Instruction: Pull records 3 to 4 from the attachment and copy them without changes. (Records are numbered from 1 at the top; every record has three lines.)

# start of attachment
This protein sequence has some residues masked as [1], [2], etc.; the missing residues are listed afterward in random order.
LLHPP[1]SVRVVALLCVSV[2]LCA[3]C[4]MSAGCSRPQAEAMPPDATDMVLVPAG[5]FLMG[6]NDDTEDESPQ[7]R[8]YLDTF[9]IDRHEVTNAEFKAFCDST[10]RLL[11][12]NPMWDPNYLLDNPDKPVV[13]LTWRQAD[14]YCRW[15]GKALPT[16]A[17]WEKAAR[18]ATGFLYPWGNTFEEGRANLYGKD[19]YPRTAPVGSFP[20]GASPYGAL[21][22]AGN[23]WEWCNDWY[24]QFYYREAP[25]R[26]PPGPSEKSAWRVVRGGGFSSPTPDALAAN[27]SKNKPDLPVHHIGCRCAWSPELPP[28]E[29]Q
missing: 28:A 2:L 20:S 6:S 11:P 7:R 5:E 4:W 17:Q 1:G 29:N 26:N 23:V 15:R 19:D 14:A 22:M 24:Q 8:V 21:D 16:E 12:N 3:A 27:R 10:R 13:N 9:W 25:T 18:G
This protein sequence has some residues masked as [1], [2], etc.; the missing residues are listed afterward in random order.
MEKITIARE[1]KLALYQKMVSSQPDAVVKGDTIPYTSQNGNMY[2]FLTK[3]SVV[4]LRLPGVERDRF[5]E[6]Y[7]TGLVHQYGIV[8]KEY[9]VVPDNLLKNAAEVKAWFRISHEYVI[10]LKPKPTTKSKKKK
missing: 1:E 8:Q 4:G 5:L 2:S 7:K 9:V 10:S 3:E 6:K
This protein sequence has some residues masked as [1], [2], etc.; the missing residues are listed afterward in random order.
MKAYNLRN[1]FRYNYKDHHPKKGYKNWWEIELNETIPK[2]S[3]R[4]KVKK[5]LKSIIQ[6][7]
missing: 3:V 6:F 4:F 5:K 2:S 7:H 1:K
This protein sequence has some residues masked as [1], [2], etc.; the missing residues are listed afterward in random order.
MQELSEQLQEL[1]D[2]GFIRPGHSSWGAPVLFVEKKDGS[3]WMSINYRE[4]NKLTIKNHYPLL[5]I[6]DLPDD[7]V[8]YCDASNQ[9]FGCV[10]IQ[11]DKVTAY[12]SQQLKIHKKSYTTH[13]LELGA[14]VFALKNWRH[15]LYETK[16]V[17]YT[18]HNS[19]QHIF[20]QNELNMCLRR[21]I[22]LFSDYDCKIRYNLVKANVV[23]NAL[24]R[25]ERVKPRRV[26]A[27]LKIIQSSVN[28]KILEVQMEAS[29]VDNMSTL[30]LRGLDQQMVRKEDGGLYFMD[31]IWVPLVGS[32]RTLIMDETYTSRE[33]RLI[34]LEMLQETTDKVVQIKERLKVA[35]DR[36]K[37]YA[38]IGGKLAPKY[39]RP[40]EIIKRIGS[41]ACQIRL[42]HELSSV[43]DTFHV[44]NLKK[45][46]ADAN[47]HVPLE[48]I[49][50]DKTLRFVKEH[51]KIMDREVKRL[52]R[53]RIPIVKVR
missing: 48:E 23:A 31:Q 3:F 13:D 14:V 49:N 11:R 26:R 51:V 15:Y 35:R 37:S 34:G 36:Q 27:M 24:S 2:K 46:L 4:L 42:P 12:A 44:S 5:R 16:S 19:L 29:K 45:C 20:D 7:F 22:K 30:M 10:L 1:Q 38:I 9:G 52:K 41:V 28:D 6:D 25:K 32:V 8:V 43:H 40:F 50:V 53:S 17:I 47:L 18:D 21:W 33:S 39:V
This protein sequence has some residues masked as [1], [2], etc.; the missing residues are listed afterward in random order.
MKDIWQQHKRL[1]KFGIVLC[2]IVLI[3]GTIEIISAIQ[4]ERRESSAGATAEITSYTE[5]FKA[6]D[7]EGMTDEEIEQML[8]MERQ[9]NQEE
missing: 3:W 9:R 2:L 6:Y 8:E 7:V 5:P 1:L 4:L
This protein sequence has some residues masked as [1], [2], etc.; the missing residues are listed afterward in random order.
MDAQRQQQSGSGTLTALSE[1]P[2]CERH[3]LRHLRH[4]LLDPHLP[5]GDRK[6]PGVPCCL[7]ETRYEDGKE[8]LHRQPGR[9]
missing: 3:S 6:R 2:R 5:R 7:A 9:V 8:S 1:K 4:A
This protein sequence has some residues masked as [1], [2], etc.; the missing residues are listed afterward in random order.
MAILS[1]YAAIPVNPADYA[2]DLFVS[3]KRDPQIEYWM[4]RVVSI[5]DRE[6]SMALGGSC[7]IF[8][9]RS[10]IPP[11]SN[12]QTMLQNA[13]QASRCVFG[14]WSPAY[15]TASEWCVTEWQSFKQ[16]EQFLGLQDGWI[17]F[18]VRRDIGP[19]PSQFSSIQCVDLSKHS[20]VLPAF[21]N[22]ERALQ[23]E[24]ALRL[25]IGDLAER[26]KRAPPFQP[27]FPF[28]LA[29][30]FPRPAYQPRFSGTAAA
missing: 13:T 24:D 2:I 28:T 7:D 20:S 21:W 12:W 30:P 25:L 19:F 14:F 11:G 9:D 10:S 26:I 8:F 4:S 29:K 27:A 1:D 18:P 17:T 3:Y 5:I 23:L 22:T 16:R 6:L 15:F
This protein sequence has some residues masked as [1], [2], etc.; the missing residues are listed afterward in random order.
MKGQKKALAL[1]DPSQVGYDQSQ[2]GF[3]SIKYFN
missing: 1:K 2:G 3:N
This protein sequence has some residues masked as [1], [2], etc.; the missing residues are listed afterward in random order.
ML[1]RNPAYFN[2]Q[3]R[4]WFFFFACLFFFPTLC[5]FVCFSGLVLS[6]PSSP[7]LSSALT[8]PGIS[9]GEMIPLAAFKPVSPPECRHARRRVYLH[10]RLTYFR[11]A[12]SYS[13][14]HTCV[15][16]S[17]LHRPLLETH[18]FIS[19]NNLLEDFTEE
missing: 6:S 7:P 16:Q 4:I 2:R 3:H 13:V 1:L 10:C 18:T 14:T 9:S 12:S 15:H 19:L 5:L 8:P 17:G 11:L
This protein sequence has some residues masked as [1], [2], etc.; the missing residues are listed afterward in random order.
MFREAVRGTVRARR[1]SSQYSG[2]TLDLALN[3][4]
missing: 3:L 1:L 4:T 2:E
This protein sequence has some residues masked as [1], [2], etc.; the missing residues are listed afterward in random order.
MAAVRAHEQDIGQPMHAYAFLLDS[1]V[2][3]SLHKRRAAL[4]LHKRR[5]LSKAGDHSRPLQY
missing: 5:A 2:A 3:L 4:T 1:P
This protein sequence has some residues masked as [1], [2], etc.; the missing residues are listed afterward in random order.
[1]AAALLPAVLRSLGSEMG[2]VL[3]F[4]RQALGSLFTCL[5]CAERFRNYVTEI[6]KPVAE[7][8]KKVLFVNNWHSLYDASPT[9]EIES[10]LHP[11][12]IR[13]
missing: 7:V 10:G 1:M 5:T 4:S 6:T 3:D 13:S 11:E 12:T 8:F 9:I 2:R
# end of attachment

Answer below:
This protein sequence has some residues masked as [1], [2], etc.; the missing residues are listed afterward in random order.
MKAYNLRN[1]FRYNYKDHHPKKGYKNWWEIELNETIPK[2]S[3]R[4]KVKK[5]LKSIIQ[6][7]
missing: 3:V 6:F 4:F 5:K 2:S 7:H 1:K
This protein sequence has some residues masked as [1], [2], etc.; the missing residues are listed afterward in random order.
MQELSEQLQEL[1]D[2]GFIRPGHSSWGAPVLFVEKKDGS[3]WMSINYRE[4]NKLTIKNHYPLL[5]I[6]DLPDD[7]V[8]YCDASNQ[9]FGCV[10]IQ[11]DKVTAY[12]SQQLKIHKKSYTTH[13]LELGA[14]VFALKNWRH[15]LYETK[16]V[17]YT[18]HNS[19]QHIF[20]QNELNMCLRR[21]I[22]LFSDYDCKIRYNLVKANVV[23]NAL[24]R[25]ERVKPRRV[26]A[27]LKIIQSSVN[28]KILEVQMEAS[29]VDNMSTL[30]LRGLDQQMVRKEDGGLYFMD[31]IWVPLVGS[32]RTLIMDETYTSRE[33]RLI[34]LEMLQETTDKVVQIKERLKVA[35]DR[36]K[37]YA[38]IGGKLAPKY[39]RP[40]EIIKRIGS[41]ACQIRL[42]HELSSV[43]DTFHV[44]NLKK[45][46]ADAN[47]HVPLE[48]I[49][50]DKTLRFVKEH[51]KIMDREVKRL[52]R[53]RIPIVKVR
missing: 48:E 23:A 31:Q 3:F 13:D 14:V 49:N 11:R 26:R 51:V 15:Y 35:R 37:S 34:G 36:Q 27:M 24:S 2:K 46:L 4:L 42:P 12:A 44:S 5:R 16:S 19:L 29:K 45:C 20:D 7:F 22:K 30:M 10:L 1:Q 38:I 9:G 52:K 41:V 28:D 6:D 25:K 32:V 8:V 43:H 40:F 50:V 53:S 17:I 47:L 18:D 21:W 33:S 39:V